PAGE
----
Twenty-one days into this new year, and I’ve finally found somewhat of a rhythm for several of my tasks. Teaching is easy. I’ve signed up to instruct certain classes, and I need to be in those classrooms at the times that the course schedule says I’ll be there. But my other obligations don’t fit into defined chunks of time and can, conceivably, be accomplished whenever I want. I’m not certain I’ll deal well with the ambiguity if I don’t set some limits, and soon, so I think I’ll be compiling a new Excel spreadsheet (complete with blocks of time for each task) like I did last semester. Stick with the schedule, come away feeling accomplished.

That sort of behavior–relying on a rigid set of defined terms–makes me realize just how much I thrive on routine and knowing what to expect. It also makes me feel very old, in a way. Can I no longer go with the flow? Or do I just have so many obligations that the rigid-schedule approach is simply a way of finding order in the midst of chaos?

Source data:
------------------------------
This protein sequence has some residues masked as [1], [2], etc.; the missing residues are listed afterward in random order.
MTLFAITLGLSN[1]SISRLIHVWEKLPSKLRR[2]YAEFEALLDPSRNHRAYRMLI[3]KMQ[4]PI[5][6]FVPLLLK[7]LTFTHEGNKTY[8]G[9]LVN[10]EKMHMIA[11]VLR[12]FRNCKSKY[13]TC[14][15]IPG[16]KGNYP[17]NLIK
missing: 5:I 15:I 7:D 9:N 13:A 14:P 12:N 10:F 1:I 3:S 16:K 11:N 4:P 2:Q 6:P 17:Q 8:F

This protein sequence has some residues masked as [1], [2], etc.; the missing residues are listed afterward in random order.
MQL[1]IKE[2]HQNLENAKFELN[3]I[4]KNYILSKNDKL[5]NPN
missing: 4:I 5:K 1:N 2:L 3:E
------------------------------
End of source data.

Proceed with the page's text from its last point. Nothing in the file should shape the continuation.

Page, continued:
I’m choosing to look at this situation as the latter scenario, because I’m hoping to hold onto my (very thin) ability to be malleable. That characteristic, being able to adapt and change, to find some purchase when my world is slipping this way and that, is something I’ve always battled against. It’s something I find that I need more of as the children grow up. And if my being resilient in most aspects of my life is dependent upon a few measly chunks of time blocked out on my calendar, then so be it.

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Christina Consolino is a mother, dreamer, author, editor and teacher from Dayton, Ohio. She's a member of the Plot Sisters and teaches Anatomy & Physiology at Sinclair Community College. She writes literary women's fiction, personal essays and more.